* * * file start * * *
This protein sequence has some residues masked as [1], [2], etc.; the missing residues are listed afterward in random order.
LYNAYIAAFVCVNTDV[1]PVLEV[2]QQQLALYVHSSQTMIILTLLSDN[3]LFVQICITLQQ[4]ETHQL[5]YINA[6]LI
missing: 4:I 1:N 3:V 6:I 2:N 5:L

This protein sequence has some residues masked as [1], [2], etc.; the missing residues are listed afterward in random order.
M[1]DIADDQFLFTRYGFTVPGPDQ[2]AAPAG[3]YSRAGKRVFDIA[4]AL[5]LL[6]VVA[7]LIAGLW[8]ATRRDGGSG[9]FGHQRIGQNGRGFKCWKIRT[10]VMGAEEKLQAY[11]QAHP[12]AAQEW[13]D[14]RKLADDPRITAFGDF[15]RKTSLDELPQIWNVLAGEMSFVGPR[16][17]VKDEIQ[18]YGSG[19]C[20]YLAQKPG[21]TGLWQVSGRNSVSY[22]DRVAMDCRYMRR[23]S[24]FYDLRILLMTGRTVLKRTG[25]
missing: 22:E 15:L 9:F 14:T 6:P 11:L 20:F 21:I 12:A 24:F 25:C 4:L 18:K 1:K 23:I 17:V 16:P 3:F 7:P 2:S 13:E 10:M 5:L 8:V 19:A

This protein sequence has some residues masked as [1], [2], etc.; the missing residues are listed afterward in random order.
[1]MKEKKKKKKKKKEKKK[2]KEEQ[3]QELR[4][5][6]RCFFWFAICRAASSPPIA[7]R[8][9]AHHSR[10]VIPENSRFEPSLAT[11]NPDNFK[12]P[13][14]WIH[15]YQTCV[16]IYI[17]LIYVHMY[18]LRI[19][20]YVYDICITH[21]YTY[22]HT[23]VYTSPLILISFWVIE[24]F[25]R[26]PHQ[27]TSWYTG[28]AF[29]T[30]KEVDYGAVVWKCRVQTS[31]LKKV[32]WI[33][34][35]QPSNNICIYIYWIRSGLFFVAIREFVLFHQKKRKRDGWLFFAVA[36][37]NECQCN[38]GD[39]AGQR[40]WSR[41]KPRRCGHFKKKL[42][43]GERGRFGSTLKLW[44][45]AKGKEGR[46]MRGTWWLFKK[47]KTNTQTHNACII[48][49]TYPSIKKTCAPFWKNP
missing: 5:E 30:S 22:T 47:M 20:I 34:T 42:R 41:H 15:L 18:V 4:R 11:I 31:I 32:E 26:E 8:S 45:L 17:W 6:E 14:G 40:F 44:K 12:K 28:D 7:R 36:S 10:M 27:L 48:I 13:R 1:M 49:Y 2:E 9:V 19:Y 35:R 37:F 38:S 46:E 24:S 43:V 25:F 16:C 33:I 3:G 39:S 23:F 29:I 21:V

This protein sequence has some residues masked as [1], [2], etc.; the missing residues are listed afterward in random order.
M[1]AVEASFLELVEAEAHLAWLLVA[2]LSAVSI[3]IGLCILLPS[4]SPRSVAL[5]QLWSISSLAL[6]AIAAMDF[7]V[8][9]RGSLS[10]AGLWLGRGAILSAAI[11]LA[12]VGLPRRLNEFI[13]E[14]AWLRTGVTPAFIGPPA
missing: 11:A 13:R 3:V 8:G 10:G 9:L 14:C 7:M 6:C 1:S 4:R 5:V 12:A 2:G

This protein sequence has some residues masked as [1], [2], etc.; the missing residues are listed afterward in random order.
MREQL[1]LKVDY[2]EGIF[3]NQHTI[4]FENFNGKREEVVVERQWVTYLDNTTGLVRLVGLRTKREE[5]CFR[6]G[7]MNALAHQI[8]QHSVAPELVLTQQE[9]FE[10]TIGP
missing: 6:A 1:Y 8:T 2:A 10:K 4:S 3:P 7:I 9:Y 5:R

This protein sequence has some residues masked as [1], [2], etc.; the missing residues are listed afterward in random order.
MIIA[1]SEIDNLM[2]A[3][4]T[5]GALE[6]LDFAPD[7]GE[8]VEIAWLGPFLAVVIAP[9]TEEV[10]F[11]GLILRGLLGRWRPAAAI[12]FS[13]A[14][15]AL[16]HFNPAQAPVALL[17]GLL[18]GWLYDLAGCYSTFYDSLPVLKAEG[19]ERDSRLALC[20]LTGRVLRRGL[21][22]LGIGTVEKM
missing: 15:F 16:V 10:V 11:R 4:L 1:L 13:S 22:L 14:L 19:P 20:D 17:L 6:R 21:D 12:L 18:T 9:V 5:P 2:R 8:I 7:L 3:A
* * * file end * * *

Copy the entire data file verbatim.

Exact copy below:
This protein sequence has some residues masked as [1], [2], etc.; the missing residues are listed afterward in random order.
LYNAYIAAFVCVNTDV[1]PVLEV[2]QQQLALYVHSSQTMIILTLLSDN[3]LFVQICITLQQ[4]ETHQL[5]YINA[6]LI
missing: 4:I 1:N 3:V 6:I 2:N 5:L

This protein sequence has some residues masked as [1], [2], etc.; the missing residues are listed afterward in random order.
M[1]DIADDQFLFTRYGFTVPGPDQ[2]AAPAG[3]YSRAGKRVFDIA[4]AL[5]LL[6]VVA[7]LIAGLW[8]ATRRDGGSG[9]FGHQRIGQNGRGFKCWKIRT[10]VMGAEEKLQAY[11]QAHP[12]AAQEW[13]D[14]RKLADDPRITAFGDF[15]RKTSLDELPQIWNVLAGEMSFVGPR[16][17]VKDEIQ[18]YGSG[19]C[20]YLAQKPG[21]TGLWQVSGRNSVSY[22]DRVAMDCRYMRR[23]S[24]FYDLRILLMTGRTVLKRTG[25]
missing: 22:E 15:L 9:F 14:T 6:P 11:L 20:F 21:I 12:A 24:F 25:C 4:L 18:K 1:K 23:I 17:V 16:P 3:F 7:P 2:S 13:E 10:M 5:L 8:V 19:A

This protein sequence has some residues masked as [1], [2], etc.; the missing residues are listed afterward in random order.
[1]MKEKKKKKKKKKEKKK[2]KEEQ[3]QELR[4][5][6]RCFFWFAICRAASSPPIA[7]R[8][9]AHHSR[10]VIPENSRFEPSLAT[11]NPDNFK[12]P[13][14]WIH[15]YQTCV[16]IYI[17]LIYVHMY[18]LRI[19][20]YVYDICITH[21]YTY[22]HT[23]VYTSPLILISFWVIE[24]F[25]R[26]PHQ[27]TSWYTG[28]AF[29]T[30]KEVDYGAVVWKCRVQTS[31]LKKV[32]WI[33][34][35]QPSNNICIYIYWIRSGLFFVAIREFVLFHQKKRKRDGWLFFAVA[36][37]NECQCN[38]GD[39]AGQR[40]WSR[41]KPRRCGHFKKKL[42][43]GERGRFGSTLKLW[44][45]AKGKEGR[46]MRGTWWLFKK[47]KTNTQTHNACII[48][49]TYPSIKKTCAPFWKNP
missing: 5:E 30:S 22:T 47:M 20:I 34:T 42:R 41:H 15:L 18:V 4:R 11:I 31:I 32:E 26:E 8:S 45:L 17:W 6:E 14:G 40:F 44:K 12:K 28:D 7:R 36:S 10:M 27:L 48:I 13:R 1:M 49:Y 2:E 9:V 19:Y 35:R 37:F 38:S 46:E 24:S 43:V 25:F 16:C 33:I 3:G 39:S 23:F 29:I 21:V

This protein sequence has some residues masked as [1], [2], etc.; the missing residues are listed afterward in random order.
M[1]AVEASFLELVEAEAHLAWLLVA[2]LSAVSI[3]IGLCILLPS[4]SPRSVAL[5]QLWSISSLAL[6]AIAAMDF[7]V[8][9]RGSLS[10]AGLWLGRGAILSAAI[11]LA[12]VGLPRRLNEFI[13]E[14]AWLRTGVTPAFIGPPA
missing: 11:A 13:R 3:V 8:G 10:G 9:L 14:C 7:M 6:C 1:S 4:R 5:V 12:A 2:G

This protein sequence has some residues masked as [1], [2], etc.; the missing residues are listed afterward in random order.
MREQL[1]LKVDY[2]EGIF[3]NQHTI[4]FENFNGKREEVVVERQWVTYLDNTTGLVRLVGLRTKREE[5]CFR[6]G[7]MNALAHQI[8]QHSVAPELVLTQQE[9]FE[10]TIGP
missing: 6:A 1:Y 8:T 2:A 10:K 4:S 3:P 7:I 9:Y 5:R

This protein sequence has some residues masked as [1], [2], etc.; the missing residues are listed afterward in random order.
MIIA[1]SEIDNLM[2]A[3][4]T[5]GALE[6]LDFAPD[7]GE[8]VEIAWLGPFLAVVIAP[9]TEEV[10]F[11]GLILRGLLGRWRPAAAI[12]FS[13]A[14][15]AL[16]HFNPAQAPVALL[17]GLL[18]GWLYDLAGCYSTFYDSLPVLKAEG[19]ERDSRLALC[20]LTGRVLRRGL[21][22]LGIGTVEKM
missing: 15:F 16:V 10:V 11:R 4:L 1:L 13:S 22:L 14:L 19:P 20:D 17:L 6:R 21:D 12:L 18:T 9:V 5:P 2:R 8:I 7:L 3:A